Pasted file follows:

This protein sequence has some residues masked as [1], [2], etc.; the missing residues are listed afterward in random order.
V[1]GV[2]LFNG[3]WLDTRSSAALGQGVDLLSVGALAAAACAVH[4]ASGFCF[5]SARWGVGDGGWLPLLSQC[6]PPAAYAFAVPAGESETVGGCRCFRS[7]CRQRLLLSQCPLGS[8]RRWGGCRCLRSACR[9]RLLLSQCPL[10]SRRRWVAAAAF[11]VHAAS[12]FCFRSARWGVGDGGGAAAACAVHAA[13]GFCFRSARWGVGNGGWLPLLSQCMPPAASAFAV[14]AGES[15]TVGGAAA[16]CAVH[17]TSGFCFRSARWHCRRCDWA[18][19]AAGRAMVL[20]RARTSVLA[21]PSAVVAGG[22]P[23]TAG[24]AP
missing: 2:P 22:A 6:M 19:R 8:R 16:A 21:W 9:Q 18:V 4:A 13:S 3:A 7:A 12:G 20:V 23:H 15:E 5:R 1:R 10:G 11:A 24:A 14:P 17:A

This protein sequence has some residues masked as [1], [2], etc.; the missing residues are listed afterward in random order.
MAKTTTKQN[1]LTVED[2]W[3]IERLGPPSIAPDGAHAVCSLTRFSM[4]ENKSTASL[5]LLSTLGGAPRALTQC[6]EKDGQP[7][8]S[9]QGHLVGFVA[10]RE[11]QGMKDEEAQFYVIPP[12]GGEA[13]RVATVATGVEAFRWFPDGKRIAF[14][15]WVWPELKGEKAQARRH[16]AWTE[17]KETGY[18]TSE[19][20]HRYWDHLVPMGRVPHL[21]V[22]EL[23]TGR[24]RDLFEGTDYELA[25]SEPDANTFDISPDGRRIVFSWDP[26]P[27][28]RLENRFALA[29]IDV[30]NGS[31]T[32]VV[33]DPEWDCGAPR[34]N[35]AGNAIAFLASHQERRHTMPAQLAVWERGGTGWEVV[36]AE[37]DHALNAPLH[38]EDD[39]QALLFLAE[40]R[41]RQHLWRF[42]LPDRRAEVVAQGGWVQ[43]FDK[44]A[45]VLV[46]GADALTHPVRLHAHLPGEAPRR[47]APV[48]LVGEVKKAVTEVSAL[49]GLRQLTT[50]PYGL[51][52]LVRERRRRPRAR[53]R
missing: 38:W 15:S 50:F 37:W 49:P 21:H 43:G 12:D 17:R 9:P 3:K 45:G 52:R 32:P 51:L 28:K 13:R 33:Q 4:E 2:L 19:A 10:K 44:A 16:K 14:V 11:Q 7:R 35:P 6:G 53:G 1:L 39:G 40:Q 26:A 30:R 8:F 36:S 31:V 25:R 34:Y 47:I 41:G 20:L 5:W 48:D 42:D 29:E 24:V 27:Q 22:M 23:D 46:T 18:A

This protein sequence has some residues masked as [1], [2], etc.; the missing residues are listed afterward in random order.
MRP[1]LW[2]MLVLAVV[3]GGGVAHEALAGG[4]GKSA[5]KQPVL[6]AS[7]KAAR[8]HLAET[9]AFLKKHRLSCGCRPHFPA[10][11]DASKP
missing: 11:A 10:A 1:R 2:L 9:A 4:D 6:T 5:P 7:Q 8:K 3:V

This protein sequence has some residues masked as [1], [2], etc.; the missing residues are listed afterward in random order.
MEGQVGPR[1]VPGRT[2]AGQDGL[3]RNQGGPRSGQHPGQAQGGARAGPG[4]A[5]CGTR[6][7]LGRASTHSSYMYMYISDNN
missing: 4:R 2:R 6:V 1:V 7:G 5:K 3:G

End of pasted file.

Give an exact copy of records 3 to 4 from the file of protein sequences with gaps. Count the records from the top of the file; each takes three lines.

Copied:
This protein sequence has some residues masked as [1], [2], etc.; the missing residues are listed afterward in random order.
MRP[1]LW[2]MLVLAVV[3]GGGVAHEALAGG[4]GKSA[5]KQPVL[6]AS[7]KAAR[8]HLAET[9]AFLKKHRLSCGCRPHFPA[10][11]DASKP
missing: 11:A 10:A 1:R 2:L 9:A 4:D 6:T 5:P 7:Q 8:K 3:V

This protein sequence has some residues masked as [1], [2], etc.; the missing residues are listed afterward in random order.
MEGQVGPR[1]VPGRT[2]AGQDGL[3]RNQGGPRSGQHPGQAQGGARAGPG[4]A[5]CGTR[6][7]LGRASTHSSYMYMYISDNN
missing: 4:R 2:R 6:V 1:V 7:G 5:K 3:G